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1 zhen 1.3 <?xml version='1.0' encoding="UTF-8"?>
2 neysx 1.24 <!-- $Header: /var/cvsroot/gentoo/xml/htdocs/doc/en/openafs.xml,v 1.23 2005/11/09 20:58:07 fox2mike Exp $ -->
3 drobbins 1.1
4     <!DOCTYPE guide SYSTEM "/dtd/guide.dtd">
5    
6 so 1.21 <guide link="/doc/en/openafs.xml">
7 drobbins 1.1 <title>Gentoo Linux OpenAFS Guide</title>
8 swift 1.19
9 drobbins 1.1 <author title="Editor">
10 neysx 1.24 <mail link="stefaan@gentoo.org">Stefaan De Roeck</mail>
11     </author>
12     <author title="Editor">
13 drobbins 1.1 <mail link="darks@gentoo.org">Holger Brueckner</mail>
14     </author>
15 bennyc 1.8 <author title="Editor">
16     <mail link="bennyc@gentoo.org">Benny Chuang</mail>
17     </author>
18 blubber 1.10 <author title="Editor">
19     <mail link="blubber@gentoo.org">Tiemo Kieft</mail>
20     </author>
21 swift 1.17 <author title="Editor">
22     <mail link="fnjordy@gmail.com">Steven McCoy</mail>
23     </author>
24 fox2mike 1.23 <author title="Editor">
25     <mail link="fox2mike@gentoo.org">Shyam Mani</mail>
26     </author>
27 drobbins 1.1
28     <abstract>
29 so 1.21 This guide shows you how to install an OpenAFS server and client on Gentoo
30     Linux.
31 drobbins 1.1 </abstract>
32    
33 swift 1.20 <!-- The content of this document is licensed under the CC-BY-SA license -->
34     <!-- See http://creativecommons.org/licenses/by-sa/2.5 -->
35 swift 1.9 <license/>
36    
37 neysx 1.24 <version>1.2</version>
38     <date>2007-06-29</date>
39 drobbins 1.1
40     <chapter>
41 swift 1.19 <title>Overview</title>
42     <section>
43     <title>About this Document</title>
44     <body>
45    
46     <p>
47 neysx 1.24 This document provides you with all necessary steps to install an OpenAFS
48 so 1.21 server on Gentoo Linux. Parts of this document are taken from the AFS FAQ and
49     IBM's Quick Beginnings guide on AFS. Well, never reinvent the wheel. :)
50 swift 1.19 </p>
51    
52     </body>
53     </section>
54     <section>
55 so 1.21 <title>What is AFS?</title>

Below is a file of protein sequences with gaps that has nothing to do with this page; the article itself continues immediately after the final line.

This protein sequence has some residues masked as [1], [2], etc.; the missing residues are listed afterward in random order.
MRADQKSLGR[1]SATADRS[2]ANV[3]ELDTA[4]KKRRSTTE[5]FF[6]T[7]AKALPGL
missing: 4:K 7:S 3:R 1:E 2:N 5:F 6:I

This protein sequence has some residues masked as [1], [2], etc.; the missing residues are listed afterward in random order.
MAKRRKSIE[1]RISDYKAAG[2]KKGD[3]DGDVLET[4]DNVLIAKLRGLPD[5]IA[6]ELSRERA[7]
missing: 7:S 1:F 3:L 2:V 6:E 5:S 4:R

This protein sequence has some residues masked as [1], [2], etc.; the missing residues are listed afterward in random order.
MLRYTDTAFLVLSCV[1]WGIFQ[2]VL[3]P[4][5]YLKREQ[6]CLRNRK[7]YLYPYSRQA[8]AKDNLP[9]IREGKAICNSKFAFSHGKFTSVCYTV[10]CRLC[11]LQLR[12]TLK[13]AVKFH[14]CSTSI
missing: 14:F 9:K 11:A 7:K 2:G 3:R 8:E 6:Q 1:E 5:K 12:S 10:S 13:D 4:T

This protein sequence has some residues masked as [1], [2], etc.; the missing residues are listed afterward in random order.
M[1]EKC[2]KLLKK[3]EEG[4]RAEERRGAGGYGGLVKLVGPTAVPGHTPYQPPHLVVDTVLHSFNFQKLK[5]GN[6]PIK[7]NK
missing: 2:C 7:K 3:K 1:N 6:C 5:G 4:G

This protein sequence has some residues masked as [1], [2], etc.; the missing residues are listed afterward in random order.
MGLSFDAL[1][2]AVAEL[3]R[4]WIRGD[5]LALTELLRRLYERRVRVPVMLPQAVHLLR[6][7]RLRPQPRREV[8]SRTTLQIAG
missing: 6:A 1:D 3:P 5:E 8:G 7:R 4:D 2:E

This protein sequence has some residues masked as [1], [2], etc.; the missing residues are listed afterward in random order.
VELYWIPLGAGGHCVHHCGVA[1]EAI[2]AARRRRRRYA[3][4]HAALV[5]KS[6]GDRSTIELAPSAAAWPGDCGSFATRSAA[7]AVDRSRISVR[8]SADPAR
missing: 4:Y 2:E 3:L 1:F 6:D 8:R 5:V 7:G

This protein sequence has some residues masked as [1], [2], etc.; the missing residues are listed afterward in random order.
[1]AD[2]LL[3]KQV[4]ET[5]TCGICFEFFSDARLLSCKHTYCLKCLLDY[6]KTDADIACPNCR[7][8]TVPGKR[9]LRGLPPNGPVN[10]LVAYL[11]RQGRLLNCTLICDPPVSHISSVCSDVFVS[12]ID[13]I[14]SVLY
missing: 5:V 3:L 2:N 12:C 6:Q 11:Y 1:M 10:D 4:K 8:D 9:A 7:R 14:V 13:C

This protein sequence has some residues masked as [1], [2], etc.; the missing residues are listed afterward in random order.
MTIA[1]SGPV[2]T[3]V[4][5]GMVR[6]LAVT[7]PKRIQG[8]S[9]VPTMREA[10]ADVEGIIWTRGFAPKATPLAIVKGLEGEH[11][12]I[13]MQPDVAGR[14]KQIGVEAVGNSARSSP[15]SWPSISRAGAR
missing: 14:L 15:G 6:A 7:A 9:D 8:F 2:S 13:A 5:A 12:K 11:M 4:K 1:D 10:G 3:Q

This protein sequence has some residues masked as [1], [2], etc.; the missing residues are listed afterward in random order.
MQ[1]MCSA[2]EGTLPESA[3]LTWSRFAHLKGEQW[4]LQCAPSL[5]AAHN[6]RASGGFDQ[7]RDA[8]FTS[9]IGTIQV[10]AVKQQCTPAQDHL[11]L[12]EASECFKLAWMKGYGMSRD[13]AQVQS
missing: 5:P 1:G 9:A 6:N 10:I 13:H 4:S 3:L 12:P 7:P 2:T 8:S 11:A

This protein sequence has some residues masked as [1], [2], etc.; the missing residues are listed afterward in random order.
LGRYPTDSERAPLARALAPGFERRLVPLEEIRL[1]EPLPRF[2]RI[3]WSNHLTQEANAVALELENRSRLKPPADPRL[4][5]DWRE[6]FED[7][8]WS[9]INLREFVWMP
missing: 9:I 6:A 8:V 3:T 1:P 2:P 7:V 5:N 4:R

56 swift 1.19 <body>
57    
58     <p>
59     AFS is a distributed filesystem that enables co-operating hosts
60     (clients and servers) to efficiently share filesystem resources
61 so 1.21 across both local area and wide area networks. Clients hold a
62 swift 1.19 cache for often used objects (files), to get quicker
63     access to them.
64     </p>
65    
66     <p>
67     AFS is based on a distributed file system originally developed
68     at the Information Technology Center at Carnegie-Mellon University
69 so 1.21 that was called the "Andrew File System". "Andrew" was the name of the
70     research project at CMU - honouring the founders of the University. Once
71     Transarc was formed and AFS became a product, the "Andrew" was dropped to
72 swift 1.19 indicate that AFS had gone beyond the Andrew research project and had become
73 so 1.21 a supported, product quality filesystem. However, there were a number of
74     existing cells that rooted their filesystem as /afs. At the time, changing
75     the root of the filesystem was a non-trivial undertaking. So, to save the
76     early AFS sites from having to rename their filesystem, AFS remained as the
77 swift 1.19 name and filesystem root.
78     </p>
79    
80     </body>
81 neysx 1.24 </section>
82 swift 1.19 <section>
83 so 1.21 <title>What is an AFS cell?</title>
84 swift 1.19 <body>
85    
86     <p>
87 so 1.21 An AFS cell is a collection of servers grouped together administratively and
88     presenting a single, cohesive filesystem. Typically, an AFS cell is a set of
89     hosts that use the same Internet domain name (for example, gentoo.org) Users
90     log into AFS client workstations which request information and files from the
91     cell's servers on behalf of the users. Users won't know on which server a
92     file which they are accessing, is located. They even won't notice if a server
93     will be located to another room, since every volume can be replicated and
94     moved to another server without any user noticing. The files are always
95 neysx 1.24 accessible. Well, it's like NFS on steroids :)
96 swift 1.19 </p>
97    
98     </body>
99 neysx 1.24 </section>
100 swift 1.19 <section>
101 so 1.21 <title>What are the benefits of using AFS?</title>
102 swift 1.19 <body>
103    
104     <p>
105 so 1.21 The main strengths of AFS are its:
106 swift 1.19 caching facility (on client side, typically 100M to 1GB),
107     security features (Kerberos 4 based, access control lists),
108     simplicity of addressing (you just have one filesystem),
109     scalability (add further servers to your cell as needed),
110 so 1.21 communications protocol.
111 swift 1.19 </p>
112    
113     </body>
114 neysx 1.24 </section>
115 swift 1.19 <section>
116 so 1.21 <title>Where can I get more information?</title>